It’s not perfect of course, nothing is. To an extent, it feels like a Twitter refuge at the moment, and it needs to be more than that. If you use Mastodon on a desktop browser it looks a lot like TweetDeck with a four column layout, and mobile apps (I’ve been using Amaroq) look a lot like Twitter clones too. To be successful it needs to be more than the anti-Twitter; it needs a strong, positive identity of its own, and I’m not sure it quite has that yet. That said, I joined Twitter early when people flocked to it because it wasn’t Facebook, so if that’s what it takes to make Mastodon take off, so be it. The other thing it needs is network effect, people. There are around 2 million Mastodon users at the moment, a drop in the ocean, and when I first joined I found only three people I actually knew in meat-space. In comparison, Facebook has over 2 billion active users, and there are 330 million on Twitter.
As Mastodon is still relatively new (launched in 2016), there are still common features and functionality missing that you might expect to find. A particular grievance of mine is an easy way to search and embed animated GIFs, though I have been informed by some of my friends that this is a great relief to them. I’m trying hard not to be wounded by this. And I would love it if there was a better way to backup your account and switch between instances more freely. At present you can only export and import the list of people you follow, block or mute, and while you can export your content you can’t import it back into another instance.
This has all been very much my personal experience, and as it’s been almost entirely positive I’ll be sticking with it. In fact, Mastodon is now largely the only social space in which I actively engage. Looking at a bigger picture I would love to experiment with a cohort of students to use Mastodon for educational purposes in place of Twitter or Facebook to see what their experience is.
Now to throw some resources at you! This Lifehacker article goes into more detail than I have about what Mastodon is and how to get started. Some suggested instances to join are: Mastodon.social which is the flagship instance, run by the lead developer; Scholar.social which is good for general academically inclined people; and Humanities.one which looks good if your interest is specifically in the humanities. If you’re emigrating from Twitter you can use the Bridge tool to find anyone you follow on Twitter who has also jumped to Mastodon. This Github doc has a great curated list of apps and tools. Finally, to help find interesting accounts to follow, you can use this list of Awesome Mastodon accounts on Github, and the Trunk Wiki which groups accounts by topic. No category for learning technologists though. I may do something to address that.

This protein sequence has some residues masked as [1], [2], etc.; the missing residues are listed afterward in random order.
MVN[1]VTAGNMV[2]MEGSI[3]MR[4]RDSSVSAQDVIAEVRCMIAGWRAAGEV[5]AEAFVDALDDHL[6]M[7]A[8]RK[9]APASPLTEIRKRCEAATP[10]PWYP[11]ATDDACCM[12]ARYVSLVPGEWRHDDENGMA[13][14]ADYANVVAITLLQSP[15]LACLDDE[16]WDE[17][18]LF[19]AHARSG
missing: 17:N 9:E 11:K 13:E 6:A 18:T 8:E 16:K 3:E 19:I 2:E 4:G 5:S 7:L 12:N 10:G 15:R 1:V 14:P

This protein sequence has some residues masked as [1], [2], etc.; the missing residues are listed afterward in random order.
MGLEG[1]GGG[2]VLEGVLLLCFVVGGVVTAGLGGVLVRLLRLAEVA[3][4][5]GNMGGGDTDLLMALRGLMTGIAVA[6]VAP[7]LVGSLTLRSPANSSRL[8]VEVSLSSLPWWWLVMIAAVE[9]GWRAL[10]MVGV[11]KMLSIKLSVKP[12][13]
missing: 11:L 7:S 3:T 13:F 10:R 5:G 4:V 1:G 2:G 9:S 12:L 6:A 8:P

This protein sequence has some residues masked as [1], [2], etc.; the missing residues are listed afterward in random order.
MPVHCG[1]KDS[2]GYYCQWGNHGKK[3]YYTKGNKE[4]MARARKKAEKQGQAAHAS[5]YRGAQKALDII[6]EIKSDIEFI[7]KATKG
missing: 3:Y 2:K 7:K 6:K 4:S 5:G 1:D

And of course you should totally join Mastodon and follow me @firstname.lastname@example.org – or read my public profile here: https://scholar.social/@sonya.
Placebo’s ‘Too Many People’, anthem for the Facebook generation
I’ve started to notice myself becoming disenfranchised and disillusioned with social media, both in terms of how I interact with it and the effect it’s having on me personally, and what it’s doing to our society as a whole.
Like many in education I was an early adopter, and fan, of Twitter. It’s was the anti-Facebook at a time when I still wasn’t on Facebook. New, exciting, open, posts were deliberately short and sweet and you got them in a simple, clear chronological timeline. But as it got bigger and more popular it started filling with bots, fake accounts and became a haven for the extreme right due to the lax and variable application of its own rules and, of course, the disgraceful impunity given to Trump to spread his hatred and fearmongering. The gradual change to an algorithmic feed annoyed me, but I understand the reasons for that, as I do the logic behind the more recent increase to the character limit. I’m not sold on the ability to thread a series of Tweets though, and taken together all of these things have made the platform lose the brevity that was part of Twitter’s initial appeal. Seeing the word ‘thread’ proclaimed in a Tweet has come to fill me with dread as what could be an interesting discussion is shoehorned into a bunch of 280 character chunks which is harder to read and follow than a blog post or an article, which is what they should have been in the first place.